Seen in Wendingen

Posted on 31 May 2019

The unconventional typography and covers designed by various artists made Wendingen one of the most innovative magazines in the Netherlands. Edited by architect Hendrik Wijdeveld, no less than 116 magazines were published between 1918 and 1932. Every edition formed an artistic unity of architectural knowledge and related artistic expressions. Many editions were dedicated to contemporary Dutch architecture and developments within the field of applied arts. In this blog, editions of the famous ‘monthly magazine for building and decorating’ are combined with matching objects from the Kunstconsult collection.


Serious business

Ceramist and sculptor Willem Coenraad Brouwer (1877 – 1933) used traditional techniques in a simple style in his work. Around 1907 he started focusing on construction ceramics. The sculpture Het Denken (The Thinking) suggests an architectural application, but every side is finished. The beautiful translucent yellow glaze makes this sculpture a real eyecatcher in an office. Thinking is serious business! Brouwer is mentioned multiple times in Wendingen 8 – 12 from 1927, Nieuwe ceramiek (New ceramics). 



Technology and art

Willem Hendrik Gispen (1890 – 1981) decided in the twenties to switch to the mechanical production of furniture. This led to his well-known tubular steel furniture, including various models of cantilever chairs. The designs of Gispen get a lot of attention in Wendingen 9 – 2 from 1928, Techniek en kunst (Technology and art), for which he also designed the cover. The armchairs depicted here were designed by Gispen in 1933. The coffee table with chrome base and beautifully executed glass plate dates from 1941.




Chris Lebeau (1878 – 1945) was a versatile artist and designer. He applied a refined tin crackle to this vase, executed in Bohemia, to accentuate the ribs of the vase. Wendingen 10 – 2, Glaswerk van Chris Lebeau (Glasswork by Chris Lebeau), dates from 1929 and was entirely dedicated to his stylish and technically experimental glass objects. Lebeau was asked to design the cover of this edition.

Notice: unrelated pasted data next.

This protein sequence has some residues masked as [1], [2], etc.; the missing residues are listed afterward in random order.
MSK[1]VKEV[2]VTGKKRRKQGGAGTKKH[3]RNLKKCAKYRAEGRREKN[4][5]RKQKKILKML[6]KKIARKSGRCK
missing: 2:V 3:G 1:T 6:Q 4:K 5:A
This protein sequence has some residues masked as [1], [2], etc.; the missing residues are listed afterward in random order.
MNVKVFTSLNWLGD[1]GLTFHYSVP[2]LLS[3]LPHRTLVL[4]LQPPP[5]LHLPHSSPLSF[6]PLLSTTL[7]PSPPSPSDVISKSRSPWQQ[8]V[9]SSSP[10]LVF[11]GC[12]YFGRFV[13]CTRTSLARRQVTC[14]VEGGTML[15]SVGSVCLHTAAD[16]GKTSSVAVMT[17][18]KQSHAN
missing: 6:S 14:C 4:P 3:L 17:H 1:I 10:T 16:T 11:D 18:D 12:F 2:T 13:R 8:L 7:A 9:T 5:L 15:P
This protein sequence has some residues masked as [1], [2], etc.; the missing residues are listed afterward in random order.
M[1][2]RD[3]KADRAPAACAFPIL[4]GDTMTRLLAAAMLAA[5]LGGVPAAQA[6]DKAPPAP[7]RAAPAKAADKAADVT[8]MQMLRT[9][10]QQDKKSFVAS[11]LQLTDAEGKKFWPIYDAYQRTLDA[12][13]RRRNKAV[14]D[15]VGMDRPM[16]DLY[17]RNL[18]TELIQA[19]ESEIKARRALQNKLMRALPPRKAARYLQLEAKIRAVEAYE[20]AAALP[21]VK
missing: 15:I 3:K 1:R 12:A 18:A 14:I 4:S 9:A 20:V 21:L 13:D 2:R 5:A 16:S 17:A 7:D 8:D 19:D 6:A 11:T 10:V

Two of a kind

The Dutch architect, sculptor, interior and furniture designer Piet Kramer (1881 – 1961) was one of the most important representatives of the Amsterdam School. The ironwork with sea horses on the lanterns of the Waalseiland bridge – near the famous Scheepvaarthuis in Amsterdam – is attributed to him. That is no surprise, if you compare the animals with the seahorse on this wrought iron wall lamp. A slightly different model is shown in Wendingen 8 – 2 from 1927, Interieurkunst (Interior art).




Else Berg (1877 – 1942) made this charcoal sketch of a male nude in Paris in the 1920sAround 1910, Berg was one of the ultramodern innovators in the Dutch art world and experimented a lot. The avant-garde artist was inspired by multiple art movements and disciplines. Designs by Else Berg and her husband Mommie (S.L.) Schwarz (1876 – 1942) are included in Wendingen 2 – 7/8 from 1931, Houtsnijders (Wood cutters).



Just like De Bijenkorf

The Dutch sculptor, draftsman and painter John Rädecker (1885 – 1956) is known for his sculptures for the National Monument on the Dam square in Amsterdam. The façade of Dutch luxury department store De Bijenkorf in Den Haag is also decorated with sculptures by his hand. This gres sculpture of a woman’s head shows great similarity with the Bijenkorf sculptures, which are depicted in Wendingen 7 – 11/12 from 1925, P. Kramers Bijenkorf.



Delfts new style

Leon Senf (1860 – 1940) became head of the male painting department of earthenware factory De Porceleyne Fles in 1884. He is best known as a designer of Nieuw-Delfts and Luster, which was inspired Persian pottery. This wall plate with a floral decoration and luster glaze dating from 1929 is a good example of this. Similar beautifully designed wall plates are depicted in Wendingen 8 – 12 from 1927, Nieuwe ceramiek (New ceramics).




Sculptor en decorative artist Hildo Krop (1884 – 1970) has designed the cover of Wendingen several times. He also designed the cover of edition 5 - 12 from 1931, Beeldhouwwerken van Hildo Krop (Sculptures by Hildo Krop), which was dedicated to his own work. The powerful figure in Krops characteristic design style resembles the gold-glazed figures on this ceramic urn, which he would make years later. 



Photos: Noortje Remmerswaal, Dennis A-Tjak & Erik Rijper


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